SOC E22 - Volunteer Management I
Course Description: Individuals pursuing the volunteer administration credentialing are expected to demonstrate their knowledge and ability to apply skills required for competent volunteer management. This class examines the five core competencies that serve as a foundation for this profession, regardless of the setting or type of organization where volunteers are at work.
SOC E23 - Volunteer Management II
Course Description: Individuals pursuing the volunteer administration credentialing are expected to demonstrate their knowledge and ability to apply skills required for competent volunteer management. This class continues the examination of the five core competencies that serve as a foundation for this profession, regardless of the setting or type of organization where volunteers are at work. Topics include risk management, quality improvement, leadership, organizational involvement and advocacy.
Are you a volunteer resource practitioner looking for some ways to build your volunteer management skills? Do you want the opportunity to network with others in the volunteer management field? Then look no further – this is the course for you. The course will give participants the major components for building a body of knowledge to further your understanding of the ins and outs of managing a volunteer and/or nonprofit organization. The certificate in Volunteer Management can also serve as a gateway to national certification.
Classes are designed to allow for a thorough understanding of the material by being offered in three parts; Volunteer Management I; Volunteer Management II and Certification Portfolio Development.
This 75-hour certificate program covers topics including:
• Ethics, Concepts and Definitions
• Ethical Decision Making
• Strategic Management
• Operational Management
• Volunteer Staffing and Development
• Sustaining Volunteer Involvement
• Meeting Management
• Financial Management
• Data management
• Evaluation and Outcome Measurement
• Risk Management
• Quality Improvement
• Leadership for NPOs
• Organizational Involvement
• Advocacy in Volunteer Administration
• Community Collaboration and Alliances
• Certification Portfolio Requirements
• Philosophy Statement
• Ethics Case Study
• Management Narrative
• Final Portfolio Submission
To receive more information, please call (708) 456-0300, Ext. 3130, and use course number SOC E22.
Volunteer Management Job Outlook
Volunteer organizations may not distribute revenue to owners or employees, but staffers can still earn a competitive wage. Whether a position is sought in management, the legal department or as an office employee, hospitals, churches and charitable organizations have plenty of work to go around.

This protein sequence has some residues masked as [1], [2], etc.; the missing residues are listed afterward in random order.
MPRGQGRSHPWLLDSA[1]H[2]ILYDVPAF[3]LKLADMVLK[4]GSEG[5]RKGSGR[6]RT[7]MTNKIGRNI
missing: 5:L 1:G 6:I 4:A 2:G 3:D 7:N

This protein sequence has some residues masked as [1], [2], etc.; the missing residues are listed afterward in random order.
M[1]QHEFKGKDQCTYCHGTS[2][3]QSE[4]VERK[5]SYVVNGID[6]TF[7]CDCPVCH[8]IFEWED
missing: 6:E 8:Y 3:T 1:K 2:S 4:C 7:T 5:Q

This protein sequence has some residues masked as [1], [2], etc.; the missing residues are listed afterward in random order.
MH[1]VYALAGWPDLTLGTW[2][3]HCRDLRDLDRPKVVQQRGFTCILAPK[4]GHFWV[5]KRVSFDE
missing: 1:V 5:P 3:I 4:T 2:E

The average volunteer worker earned $21.68 per hour in 2007, the latest date for which comprehensive information is available, according to the U.S. Department of Labor's Bureau of Labor Statistics. The figure was slightly less than most full-time private-sector workers, who earned $23.77 hourly; local government workers earned $25.16 hourly.
CEOs and upper management in the private sector have a significant edge over those who hold similar positions at volunteer organizations. Corporate managers earned an average of $41.86 hourly, compared with volunteer managers' average earnings of $34.24, according to the bureau. However, volunteer upper-management workers earned just $2 less than those with the same positions in state government.
IT and Mathematical Science
Information technology and mathematical science boasts growing careers due to the proliferation of computers and networking, and volunteer workers in these fields seem to be catching up with earnings of their private-sector counterparts. Private-sector IT and mathematical science workers earned $36.01 hourly, compared with volunteers' $32 hourly; state government and local government workers earn $26.87 and $28.25 hourly, respectively, the bureau reports.
Lawyers, paralegals and magistrates in the private sector – overall – earn roughly $40 hourly, compared to their volunteer, state and local government counterparts, at $34, $38 and $29 hourly, respectively, according to the bureau. However, statistically, private lawyers who earn upward of $59 hourly far exceed their volunteer counterparts' $40 wage.
Volunteer office staffers such as secretaries and clerks – overall – earned $15 hourly, which is comparable to private-sector employees in this field; however, secretaries earned more in the private sector – at roughly $19 hourly – compared to volunteer organizations, which paid an average $16 wage for the same work, according to the bureau.
Despite the pay, people are often attracted to volunteer jobs due to these organizations' core values and selfless foundations. Satisfaction comes from avoiding profit-making firms and harsh bureaucratic environments, according to Phillip H. Mirvis and Edward J. Hackett. The research associates of the Center for Applied Social Science at Boston University suggest that despite the typical reward of a pay raise or promotion that comes from hard work, volunteer employees enjoy a sense of accomplishment and helping their fellow humans.